Impact (student magazine)

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For the University of Bath's student newspaper, see Student Impact.
Impact Magazine
Impact white Logo with website copy.jpg
Editor in Chief Sarah Dear
Categories News, Sport, Travel, Style, Film, Music, Arts, Nights, Science
Frequency Monthly
Circulation 6,000
Publisher University of Nottingham Students' Union
First issue 1939 (The Gong)
Country  United Kingdom
Language English
Website http://www.impactnottingham.com

Impact Magazine is the official student magazine of the University of Nottingham, it has been published in various forms and various names since 1939.[1] Run on a voluntary basis using funds from the Students' Union, the magazine is available free to students. Impact also publishes a website, which has been online since 8 January 2006. Impact is one of the largest student magazines in the UK both in terms of circulation and staff numbers, with a team of around 45 annually elected editors, designers, and promoters.

Awards[edit]

Impact journalist Nicola Byrom was designated Mind's Student Journalist of the Year 2009 for her "outstanding contribution to mental health awareness".[2]

Impact Magazine has also won several awards at the annual Guardian Student Media Awards. It won "Student magazine of the year" in 2001[3] and was runner-up in this category in 2005[4] and 2007.[5] It was also runner-up in the category for "Student Publication Design of the Year" for the 2006 awards.[6] Writers for the magazine have also won individual awards, including Amy Franks for "Student columnist of the year" and Nosheen Asghar for "Student diversity writer of the year" in 2002,[7] and Paul Robins for "Sports writer of the year" in 2004. The Guardian panel in 2001 described Impact as having "great design and great articles that brilliantly reflected its student readership but could have been a real stand-alone magazine".[8]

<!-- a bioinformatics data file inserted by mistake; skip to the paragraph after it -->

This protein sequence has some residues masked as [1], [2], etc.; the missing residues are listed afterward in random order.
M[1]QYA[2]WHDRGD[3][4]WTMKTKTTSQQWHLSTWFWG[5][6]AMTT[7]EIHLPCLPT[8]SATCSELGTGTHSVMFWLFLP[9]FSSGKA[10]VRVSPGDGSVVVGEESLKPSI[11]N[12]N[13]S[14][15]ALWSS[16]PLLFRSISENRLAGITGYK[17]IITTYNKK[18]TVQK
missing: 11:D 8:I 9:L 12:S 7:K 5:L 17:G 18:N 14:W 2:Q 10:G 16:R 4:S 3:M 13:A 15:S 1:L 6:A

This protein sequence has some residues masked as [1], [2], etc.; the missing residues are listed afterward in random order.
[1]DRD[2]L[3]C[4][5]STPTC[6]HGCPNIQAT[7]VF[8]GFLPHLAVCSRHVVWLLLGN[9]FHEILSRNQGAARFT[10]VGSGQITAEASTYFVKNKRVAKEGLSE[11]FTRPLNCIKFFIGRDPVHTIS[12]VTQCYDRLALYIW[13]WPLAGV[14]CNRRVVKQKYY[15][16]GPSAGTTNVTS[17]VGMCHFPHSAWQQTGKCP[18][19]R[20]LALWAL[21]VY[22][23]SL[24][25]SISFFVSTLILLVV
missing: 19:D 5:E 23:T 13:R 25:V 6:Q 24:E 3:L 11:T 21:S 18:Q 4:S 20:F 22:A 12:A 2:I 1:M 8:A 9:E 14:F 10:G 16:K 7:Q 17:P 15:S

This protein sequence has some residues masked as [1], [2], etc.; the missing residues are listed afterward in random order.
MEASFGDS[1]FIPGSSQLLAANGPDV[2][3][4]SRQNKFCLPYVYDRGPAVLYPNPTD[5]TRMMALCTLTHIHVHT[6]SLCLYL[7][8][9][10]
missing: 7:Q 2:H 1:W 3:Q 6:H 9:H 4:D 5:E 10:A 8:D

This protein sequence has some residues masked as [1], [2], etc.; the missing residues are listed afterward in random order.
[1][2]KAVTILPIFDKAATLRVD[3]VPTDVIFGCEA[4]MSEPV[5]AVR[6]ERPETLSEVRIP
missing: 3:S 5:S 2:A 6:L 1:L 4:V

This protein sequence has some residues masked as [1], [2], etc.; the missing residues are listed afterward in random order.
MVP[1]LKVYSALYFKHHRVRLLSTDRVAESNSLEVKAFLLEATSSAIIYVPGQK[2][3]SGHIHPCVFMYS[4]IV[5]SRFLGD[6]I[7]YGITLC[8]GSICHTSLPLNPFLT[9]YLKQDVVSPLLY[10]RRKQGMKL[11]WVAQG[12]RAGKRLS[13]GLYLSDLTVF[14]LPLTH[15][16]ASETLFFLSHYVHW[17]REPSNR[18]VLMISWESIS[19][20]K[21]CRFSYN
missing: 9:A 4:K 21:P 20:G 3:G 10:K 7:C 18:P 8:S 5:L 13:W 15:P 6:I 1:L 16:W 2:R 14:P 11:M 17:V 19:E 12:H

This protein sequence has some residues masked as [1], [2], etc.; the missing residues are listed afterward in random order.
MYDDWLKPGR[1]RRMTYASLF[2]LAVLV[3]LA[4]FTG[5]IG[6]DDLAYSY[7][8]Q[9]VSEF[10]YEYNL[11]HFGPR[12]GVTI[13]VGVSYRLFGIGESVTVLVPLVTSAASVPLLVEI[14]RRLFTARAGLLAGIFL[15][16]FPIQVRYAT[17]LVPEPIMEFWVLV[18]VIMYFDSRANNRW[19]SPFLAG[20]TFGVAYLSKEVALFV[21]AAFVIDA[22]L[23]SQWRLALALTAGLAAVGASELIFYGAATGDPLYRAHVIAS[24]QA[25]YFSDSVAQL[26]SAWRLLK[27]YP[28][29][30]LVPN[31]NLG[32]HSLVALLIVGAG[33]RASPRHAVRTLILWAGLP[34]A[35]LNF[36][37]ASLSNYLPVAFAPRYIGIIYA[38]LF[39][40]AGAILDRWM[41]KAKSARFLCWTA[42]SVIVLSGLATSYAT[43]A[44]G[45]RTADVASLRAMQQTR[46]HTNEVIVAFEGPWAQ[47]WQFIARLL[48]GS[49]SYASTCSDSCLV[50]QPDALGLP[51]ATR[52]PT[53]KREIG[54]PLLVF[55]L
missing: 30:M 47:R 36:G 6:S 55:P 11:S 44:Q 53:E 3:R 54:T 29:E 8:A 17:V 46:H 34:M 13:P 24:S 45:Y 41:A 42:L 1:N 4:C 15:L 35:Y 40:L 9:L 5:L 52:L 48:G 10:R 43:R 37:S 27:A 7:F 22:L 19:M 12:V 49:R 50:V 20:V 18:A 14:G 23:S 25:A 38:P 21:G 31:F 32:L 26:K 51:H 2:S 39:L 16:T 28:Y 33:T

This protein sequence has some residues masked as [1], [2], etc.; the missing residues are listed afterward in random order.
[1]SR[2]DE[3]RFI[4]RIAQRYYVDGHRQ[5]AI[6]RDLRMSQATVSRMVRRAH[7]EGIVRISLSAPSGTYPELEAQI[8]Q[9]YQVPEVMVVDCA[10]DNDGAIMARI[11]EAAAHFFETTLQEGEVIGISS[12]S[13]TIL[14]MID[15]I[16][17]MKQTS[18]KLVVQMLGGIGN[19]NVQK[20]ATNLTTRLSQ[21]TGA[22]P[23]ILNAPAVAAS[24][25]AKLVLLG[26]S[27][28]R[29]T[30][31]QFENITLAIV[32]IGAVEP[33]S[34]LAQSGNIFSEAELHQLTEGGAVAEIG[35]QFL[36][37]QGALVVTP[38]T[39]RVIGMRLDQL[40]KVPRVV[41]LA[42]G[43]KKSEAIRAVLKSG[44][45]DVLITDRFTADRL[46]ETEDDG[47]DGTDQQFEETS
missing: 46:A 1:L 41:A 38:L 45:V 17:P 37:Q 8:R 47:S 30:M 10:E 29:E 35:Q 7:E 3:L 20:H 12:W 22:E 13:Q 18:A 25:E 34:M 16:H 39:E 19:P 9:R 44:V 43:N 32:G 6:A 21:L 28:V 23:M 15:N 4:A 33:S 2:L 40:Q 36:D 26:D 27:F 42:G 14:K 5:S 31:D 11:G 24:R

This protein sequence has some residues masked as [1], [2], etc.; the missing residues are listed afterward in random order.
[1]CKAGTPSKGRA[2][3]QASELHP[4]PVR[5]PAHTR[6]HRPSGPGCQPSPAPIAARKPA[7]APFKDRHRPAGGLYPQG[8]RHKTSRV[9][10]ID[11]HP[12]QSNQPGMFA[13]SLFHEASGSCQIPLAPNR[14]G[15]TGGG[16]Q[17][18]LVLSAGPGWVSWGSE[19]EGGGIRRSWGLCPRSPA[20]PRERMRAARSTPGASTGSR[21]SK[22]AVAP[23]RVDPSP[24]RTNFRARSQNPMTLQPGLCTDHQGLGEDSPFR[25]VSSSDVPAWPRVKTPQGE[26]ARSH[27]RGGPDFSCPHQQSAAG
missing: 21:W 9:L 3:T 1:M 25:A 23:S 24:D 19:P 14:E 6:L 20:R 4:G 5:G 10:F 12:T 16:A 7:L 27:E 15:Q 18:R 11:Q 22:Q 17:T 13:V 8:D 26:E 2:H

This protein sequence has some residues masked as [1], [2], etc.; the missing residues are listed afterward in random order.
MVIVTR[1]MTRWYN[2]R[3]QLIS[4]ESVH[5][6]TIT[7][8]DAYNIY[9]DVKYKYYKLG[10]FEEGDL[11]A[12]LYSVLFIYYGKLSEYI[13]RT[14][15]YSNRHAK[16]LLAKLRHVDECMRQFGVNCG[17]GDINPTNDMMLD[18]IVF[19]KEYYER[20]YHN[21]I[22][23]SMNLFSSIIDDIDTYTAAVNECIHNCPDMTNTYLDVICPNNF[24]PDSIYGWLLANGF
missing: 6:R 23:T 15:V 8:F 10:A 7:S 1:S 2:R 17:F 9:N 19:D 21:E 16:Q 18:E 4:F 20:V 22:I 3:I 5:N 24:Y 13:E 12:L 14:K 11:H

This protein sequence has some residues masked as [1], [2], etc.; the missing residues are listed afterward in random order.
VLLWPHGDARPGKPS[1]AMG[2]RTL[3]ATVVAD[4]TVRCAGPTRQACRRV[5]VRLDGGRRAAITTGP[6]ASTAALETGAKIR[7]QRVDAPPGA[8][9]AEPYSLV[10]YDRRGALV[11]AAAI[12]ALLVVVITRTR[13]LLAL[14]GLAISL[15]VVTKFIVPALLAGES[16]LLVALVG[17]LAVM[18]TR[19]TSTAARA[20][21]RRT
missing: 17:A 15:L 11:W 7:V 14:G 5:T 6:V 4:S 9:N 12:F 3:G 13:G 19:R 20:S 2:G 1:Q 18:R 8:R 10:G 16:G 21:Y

History[edit]

The Gong, launched in 1895 was the University of Nottingham's first foray into the world of student journalism. A polished literary pamphlet, it published the students’ own stories, poems and literary reviews. The Granddad of the students’ creative voice continued for decades alongside its news-based rival, The Gongster, which was launched in 1939 and after several image changes eventually became Impact. The paper suffered many teething problems, coming under fire for being "too serious and stodgy".

The publication also faced difficulties when war broke out, resulting in a print reduction as the country encountered a serious paper shortage. In 1941 Gongster was suspended throughout the summer months due to a lack of funding, given the restrictions imposed on all societies by the SU as the full effects of rationing took their toll. It was only by 1947 that the paper finally found its feet, selling 100% of copies.

As the paper hit the 1980s it was decided that Gongster was long due a shake-up and soon became Bias. The new name, coupled with an edgier, aesthetically pleasing design, lasted only five years when someone concluded the paper would be better served as Impact. Still a newspaper and still partially funding itself, at ten pence a copy, Impact promised to be more adventurous.

Impact subsequently changed into a magazine, which remains in the same format with an ever increasing number of pages.

Impact released its 200th issue during its 70th birthday year on 30 November 2009.

Alumni[edit]

Impact's most notable alumni include:

  • Jeff Randall, Editor-at-Large of The Daily Telegraph and presenter of Jeff Randall Live on Sky News. Jeff was also BBC Political Editor from 2001 to 2005.
  • Jeremy Browne (previous Editor), Liberal Democrat Member of Parliament for Taunton Deane.
  • Suzy Cox (previous Editor), Deputy Editor - Cosmopolitan magazine.
  • Victoria MacCallum, Director of Communications, Cabinet Office - Coalition Government.
  • Ben Moore, Correspondent, BBC News.

References[edit]

  1. ^ "About Impact 07/08". 
  2. ^ "Mind Journalism Awards 2009". 
  3. ^ "The Guardian Student Media Awards 2001". London. 18 October 2001. Retrieved 5 May 2010. 
  4. ^ "The Guardian Student Media Awards 2005". London. November 2, 2005. Retrieved 5 May 2010. 
  5. ^ "The Guardian Student Media Awards 2007". London. 24 October 2007. Retrieved 5 May 2010. 
  6. ^ "The Guardian Student Media Awards 2006". London. 9 November 2006. Retrieved May 5, 2010. 
  7. ^ "The Guardian Student Media Awards 2002". London. 7 November 2002. Retrieved 5 May 2010. 
  8. ^ Woodward, Will (18 October 2001). "The Guardian Student Media Awards 2001". London. Retrieved 5 May 2010. 

External links[edit]